Can spring be far behind?
It is time for pitchers and catchers to report to the 30 Major League Baseball teams’ spring training sites. Major League Baseball is doing well financially. Forbes Magazine claims MLB in 2019 took in a record $10.7 billion in revenue with a good chunk of that coming from television partners FOX, Disney’s ESPN and AT&T’s Turner Sports. While attendance did fall in 2019 from 2018 levels and MLB has since a seven percent drop in people in the stands since 2015, it appears corporate support is still strong for the industry in terms of selling club seats and luxury boxes and in the form of marketing partnerships. All of this is important because Major League Baseball sailed through some very rough seas in the off season. There was the sign stealing suspensions and then firings. The report that MLB wanted to cut 42 minor league teams from its development chain. That drew the ire of members of Congress and local politicians.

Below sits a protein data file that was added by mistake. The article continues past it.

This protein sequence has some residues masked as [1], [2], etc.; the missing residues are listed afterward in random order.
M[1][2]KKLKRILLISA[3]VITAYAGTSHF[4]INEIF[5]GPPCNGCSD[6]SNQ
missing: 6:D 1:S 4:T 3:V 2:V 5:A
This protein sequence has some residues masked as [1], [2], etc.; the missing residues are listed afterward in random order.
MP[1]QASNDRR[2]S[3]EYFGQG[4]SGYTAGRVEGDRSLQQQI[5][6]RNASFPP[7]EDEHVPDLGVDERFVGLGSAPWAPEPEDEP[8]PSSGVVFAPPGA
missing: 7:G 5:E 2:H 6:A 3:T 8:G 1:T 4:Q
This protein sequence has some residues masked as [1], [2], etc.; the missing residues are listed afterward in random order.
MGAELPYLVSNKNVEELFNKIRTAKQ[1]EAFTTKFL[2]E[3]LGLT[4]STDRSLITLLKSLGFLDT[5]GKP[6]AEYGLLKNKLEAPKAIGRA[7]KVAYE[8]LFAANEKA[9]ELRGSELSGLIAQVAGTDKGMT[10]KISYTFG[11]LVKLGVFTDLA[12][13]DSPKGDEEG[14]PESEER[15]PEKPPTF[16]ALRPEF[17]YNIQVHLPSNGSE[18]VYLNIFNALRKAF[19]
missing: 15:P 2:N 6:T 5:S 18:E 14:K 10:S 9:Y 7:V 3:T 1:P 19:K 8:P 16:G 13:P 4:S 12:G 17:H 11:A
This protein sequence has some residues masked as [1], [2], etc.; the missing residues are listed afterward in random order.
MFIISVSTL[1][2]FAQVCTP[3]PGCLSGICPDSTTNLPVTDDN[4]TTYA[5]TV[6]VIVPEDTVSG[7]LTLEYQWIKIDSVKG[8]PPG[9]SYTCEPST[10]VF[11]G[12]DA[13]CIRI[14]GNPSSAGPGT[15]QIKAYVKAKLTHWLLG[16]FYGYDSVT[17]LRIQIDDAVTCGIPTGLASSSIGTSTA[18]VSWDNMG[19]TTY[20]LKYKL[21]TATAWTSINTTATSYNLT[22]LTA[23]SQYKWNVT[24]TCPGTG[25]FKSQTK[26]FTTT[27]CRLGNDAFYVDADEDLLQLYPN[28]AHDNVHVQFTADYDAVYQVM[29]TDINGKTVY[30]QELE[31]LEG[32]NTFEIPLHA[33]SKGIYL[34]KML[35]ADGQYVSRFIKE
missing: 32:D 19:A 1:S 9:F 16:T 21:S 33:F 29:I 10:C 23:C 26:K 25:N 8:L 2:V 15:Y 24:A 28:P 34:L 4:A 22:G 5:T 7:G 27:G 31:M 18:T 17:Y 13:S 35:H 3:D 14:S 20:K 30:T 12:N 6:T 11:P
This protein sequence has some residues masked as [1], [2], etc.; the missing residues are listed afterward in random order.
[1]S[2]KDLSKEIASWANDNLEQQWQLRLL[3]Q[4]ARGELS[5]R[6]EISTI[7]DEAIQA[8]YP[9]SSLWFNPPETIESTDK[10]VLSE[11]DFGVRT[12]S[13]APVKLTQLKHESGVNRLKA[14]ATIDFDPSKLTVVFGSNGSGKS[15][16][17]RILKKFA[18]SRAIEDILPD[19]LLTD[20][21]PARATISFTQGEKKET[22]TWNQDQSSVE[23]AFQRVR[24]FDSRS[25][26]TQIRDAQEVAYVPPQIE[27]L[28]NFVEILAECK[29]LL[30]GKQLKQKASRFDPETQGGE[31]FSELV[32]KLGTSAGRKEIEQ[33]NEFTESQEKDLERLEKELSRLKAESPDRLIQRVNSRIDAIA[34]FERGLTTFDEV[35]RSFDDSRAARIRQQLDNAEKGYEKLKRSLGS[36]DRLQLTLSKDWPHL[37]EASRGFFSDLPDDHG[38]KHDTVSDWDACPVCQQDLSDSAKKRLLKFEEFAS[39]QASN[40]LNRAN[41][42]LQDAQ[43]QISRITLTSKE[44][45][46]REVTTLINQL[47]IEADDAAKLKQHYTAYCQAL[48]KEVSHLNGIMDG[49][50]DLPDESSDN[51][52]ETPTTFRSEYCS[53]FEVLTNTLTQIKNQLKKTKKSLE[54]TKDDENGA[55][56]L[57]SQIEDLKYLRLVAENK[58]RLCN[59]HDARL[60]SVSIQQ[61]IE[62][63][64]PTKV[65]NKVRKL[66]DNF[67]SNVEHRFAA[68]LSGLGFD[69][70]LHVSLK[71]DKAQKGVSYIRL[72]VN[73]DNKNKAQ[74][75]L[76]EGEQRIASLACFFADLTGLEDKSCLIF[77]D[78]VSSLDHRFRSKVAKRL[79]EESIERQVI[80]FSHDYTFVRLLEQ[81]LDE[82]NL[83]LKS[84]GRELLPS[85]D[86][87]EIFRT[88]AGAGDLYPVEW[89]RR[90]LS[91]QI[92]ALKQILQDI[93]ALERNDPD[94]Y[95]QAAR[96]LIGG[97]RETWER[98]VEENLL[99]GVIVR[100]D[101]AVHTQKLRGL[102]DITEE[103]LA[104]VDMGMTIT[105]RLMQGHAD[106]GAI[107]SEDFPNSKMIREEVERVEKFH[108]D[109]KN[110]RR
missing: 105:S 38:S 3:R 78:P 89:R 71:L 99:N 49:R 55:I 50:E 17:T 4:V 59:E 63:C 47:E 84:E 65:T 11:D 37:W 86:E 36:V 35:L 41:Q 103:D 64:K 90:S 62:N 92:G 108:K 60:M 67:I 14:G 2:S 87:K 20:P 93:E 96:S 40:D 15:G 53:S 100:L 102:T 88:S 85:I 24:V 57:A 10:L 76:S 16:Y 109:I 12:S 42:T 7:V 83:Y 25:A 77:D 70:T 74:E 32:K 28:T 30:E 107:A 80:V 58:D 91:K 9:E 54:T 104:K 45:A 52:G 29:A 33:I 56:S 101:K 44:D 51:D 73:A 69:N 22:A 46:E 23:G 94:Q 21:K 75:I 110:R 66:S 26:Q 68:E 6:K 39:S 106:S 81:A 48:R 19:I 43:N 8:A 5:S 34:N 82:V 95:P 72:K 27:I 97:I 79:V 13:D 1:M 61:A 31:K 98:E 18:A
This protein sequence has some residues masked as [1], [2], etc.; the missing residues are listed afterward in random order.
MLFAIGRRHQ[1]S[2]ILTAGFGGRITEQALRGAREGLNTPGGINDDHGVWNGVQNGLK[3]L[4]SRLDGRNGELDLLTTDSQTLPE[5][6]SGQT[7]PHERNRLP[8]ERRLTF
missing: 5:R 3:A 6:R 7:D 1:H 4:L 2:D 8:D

Television partners on the local level continue to pay handsomely for the product. But Los Angeles area cable operators are not budging when it comes to passing on a big increase in rates to consumers for Dodgers baseball. Since 2014, the Dodgers-owned SportsNet LA has been unable to get a carriage deal with local cable systems to carry Dodgers programming because of expense. The Chicago Cubs ownership now has a cable network and it remains to be seen if Cubs ownership will have the same carriage problems in the Chicago market. TV is putting a great deal of money into the product. It is programming. Local cable TV money is not going away. Nor is MLB’s streaming platform, another money maker. Until the money people say no, MLB will be fine. Keeping the money people happy is MLB’s job one.